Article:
Something finally happening at The Alexandria (parking lot)


Fencing is now up along the Alexandria Theater’s back lot on the 18th Avenue side. The lot was previously used for paid parking and for YMCA members. It was also a favorite for homeless campers for awhile.

An ownership group purchased the Alexandria property in July 2014, which included approvals from the Planning Department to build residential units, with commercial space on the ground floor, on the vacant lot behind the theater. The building would also include underground parking.

We have not seen the latest plans for the development of the building on the back parking lot. The rendering below was submitted in 2012 for approval but may no longer be accurate.

But the permit description for the project (200806275522) confirms that the building will be 4 stories and include 41 units. The project cost is $12.2 million.

Still no word on what the fate of the theater itself will be. But at least something is happening to move forward with the next chapter for this neglected property.

Sarah B.

A rendering of the residential units, with ground floor commercial, in the back lot on 18th Avenue.

A rendering of the residential units, with ground floor commercial, in the back lot on 18th Avenue.


  1. I’m hopeful that if this project is initiated that we will also see some movement on the theater building. I imagine that having a crumbling building next door would make the units less attractive to lease or buy.

  2. Yaaaah, now let’s hope this spurs the actual theater project!

  3. Happy it’s moving along and it does look like they are starting construction, from an earlier comment: San Francisco Property Information Map (Permits) states “TEMPORARY SHORING OF SITE” (Application Number: 201510089265).

  4. So how exactly does this improve our neighborhood. Will there be fewer sinkhole and otherwise exploding sewer pipes? Less traffic congestion and pollution? If density lowers prices why isn’t new York cheaper than here? Why haven’t prices gone down here with all the building of glass towers?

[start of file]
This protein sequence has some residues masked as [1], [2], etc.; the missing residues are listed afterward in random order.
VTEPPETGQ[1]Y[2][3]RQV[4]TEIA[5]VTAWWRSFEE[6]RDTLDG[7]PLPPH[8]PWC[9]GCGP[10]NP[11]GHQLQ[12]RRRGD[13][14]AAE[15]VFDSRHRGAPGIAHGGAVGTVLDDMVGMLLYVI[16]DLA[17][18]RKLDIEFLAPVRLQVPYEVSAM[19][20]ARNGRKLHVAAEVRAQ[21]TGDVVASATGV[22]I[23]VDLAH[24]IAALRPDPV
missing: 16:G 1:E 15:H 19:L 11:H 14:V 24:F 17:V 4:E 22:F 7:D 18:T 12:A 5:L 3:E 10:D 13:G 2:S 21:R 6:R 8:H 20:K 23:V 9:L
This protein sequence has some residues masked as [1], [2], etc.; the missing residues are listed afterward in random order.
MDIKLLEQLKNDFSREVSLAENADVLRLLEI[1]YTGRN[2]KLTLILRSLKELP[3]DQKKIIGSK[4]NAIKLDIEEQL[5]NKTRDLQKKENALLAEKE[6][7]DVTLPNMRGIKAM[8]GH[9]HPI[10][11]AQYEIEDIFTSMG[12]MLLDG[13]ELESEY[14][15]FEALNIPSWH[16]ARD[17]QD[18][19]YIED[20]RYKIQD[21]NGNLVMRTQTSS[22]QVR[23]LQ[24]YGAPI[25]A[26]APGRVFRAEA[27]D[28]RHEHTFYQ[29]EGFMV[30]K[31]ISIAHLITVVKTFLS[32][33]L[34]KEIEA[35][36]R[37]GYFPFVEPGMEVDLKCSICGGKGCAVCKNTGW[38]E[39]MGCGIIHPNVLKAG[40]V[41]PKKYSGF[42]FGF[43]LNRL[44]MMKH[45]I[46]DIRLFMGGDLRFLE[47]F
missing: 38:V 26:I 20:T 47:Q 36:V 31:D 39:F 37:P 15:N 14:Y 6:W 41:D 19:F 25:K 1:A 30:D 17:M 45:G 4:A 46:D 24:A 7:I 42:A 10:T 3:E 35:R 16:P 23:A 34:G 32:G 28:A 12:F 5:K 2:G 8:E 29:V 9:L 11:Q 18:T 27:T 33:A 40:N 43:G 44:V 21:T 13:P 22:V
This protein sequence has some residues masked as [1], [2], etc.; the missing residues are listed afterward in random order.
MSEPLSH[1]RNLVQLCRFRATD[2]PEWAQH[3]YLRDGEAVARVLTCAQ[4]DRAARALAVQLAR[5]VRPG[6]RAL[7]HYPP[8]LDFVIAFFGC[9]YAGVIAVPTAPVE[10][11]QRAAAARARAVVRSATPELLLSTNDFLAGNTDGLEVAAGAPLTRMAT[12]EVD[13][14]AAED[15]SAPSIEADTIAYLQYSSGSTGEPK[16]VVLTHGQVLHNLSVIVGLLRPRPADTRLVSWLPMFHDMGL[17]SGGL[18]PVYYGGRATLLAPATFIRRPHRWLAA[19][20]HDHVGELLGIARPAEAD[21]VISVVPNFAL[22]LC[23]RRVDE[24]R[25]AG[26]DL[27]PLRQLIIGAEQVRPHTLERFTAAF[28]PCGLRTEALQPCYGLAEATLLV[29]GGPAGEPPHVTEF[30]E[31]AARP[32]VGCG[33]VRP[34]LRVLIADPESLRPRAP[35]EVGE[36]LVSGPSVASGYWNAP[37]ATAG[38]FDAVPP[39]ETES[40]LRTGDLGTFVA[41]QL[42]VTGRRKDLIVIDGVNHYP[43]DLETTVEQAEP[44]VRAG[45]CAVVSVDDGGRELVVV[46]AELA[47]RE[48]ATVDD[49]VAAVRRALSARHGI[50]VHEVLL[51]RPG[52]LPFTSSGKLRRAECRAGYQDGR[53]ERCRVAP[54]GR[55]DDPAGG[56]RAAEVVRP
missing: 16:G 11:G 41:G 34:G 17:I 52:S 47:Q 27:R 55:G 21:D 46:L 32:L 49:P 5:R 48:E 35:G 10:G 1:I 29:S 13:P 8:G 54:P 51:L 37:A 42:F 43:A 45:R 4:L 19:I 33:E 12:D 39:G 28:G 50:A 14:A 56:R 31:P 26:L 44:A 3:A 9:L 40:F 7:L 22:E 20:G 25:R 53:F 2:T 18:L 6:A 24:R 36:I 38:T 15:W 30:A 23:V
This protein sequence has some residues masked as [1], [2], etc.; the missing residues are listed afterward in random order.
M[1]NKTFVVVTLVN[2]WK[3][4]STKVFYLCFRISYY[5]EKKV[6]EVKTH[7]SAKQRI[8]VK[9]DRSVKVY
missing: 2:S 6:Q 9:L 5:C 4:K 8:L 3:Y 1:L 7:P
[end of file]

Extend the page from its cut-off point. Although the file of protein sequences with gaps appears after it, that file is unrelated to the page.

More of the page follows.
5. NYC is cheaper than here. Manhattan isn’t, but Brooklyn, Queens, the Bronx and Staten Island all are cheaper than both SF and cheaper neighborhoods like the Richmond.

    Will this directly fix potholes? No, but the added property tax revenue means that there’s more money for the progressives at City Hall (aka Campos, Peskin) to waste on legacy projects and pandering and, hopefully, a few potholes.

  6. Just wait and see if the next district supervisor really represents us folks who actually live here in this area to make this site for the neighborhood’s benefit!

  7. Keeping my fingers crossed, but seeing (real construction) is believing!

  8. I meant “office prices” not housing.

  9. Richmondwow – NOBODY wants SF to turn into NYC – why would they. Move there if you like it there.

  10. I would be thrilled if SF was more like NYC! SF is a city that wants to pretend and design itself as if it was a suburb, that’s why nothing works efficiently here.

  11. Since someone mentioned potholes – will our streets ever be paved? Is this possible? It is like job #1 of government – if we can’t afford it maybe we should cut back our $250M/year homeless program. I mean seriously. Can any supervisorial candidate pledge to just pave our streets? I don’t really care about anything else.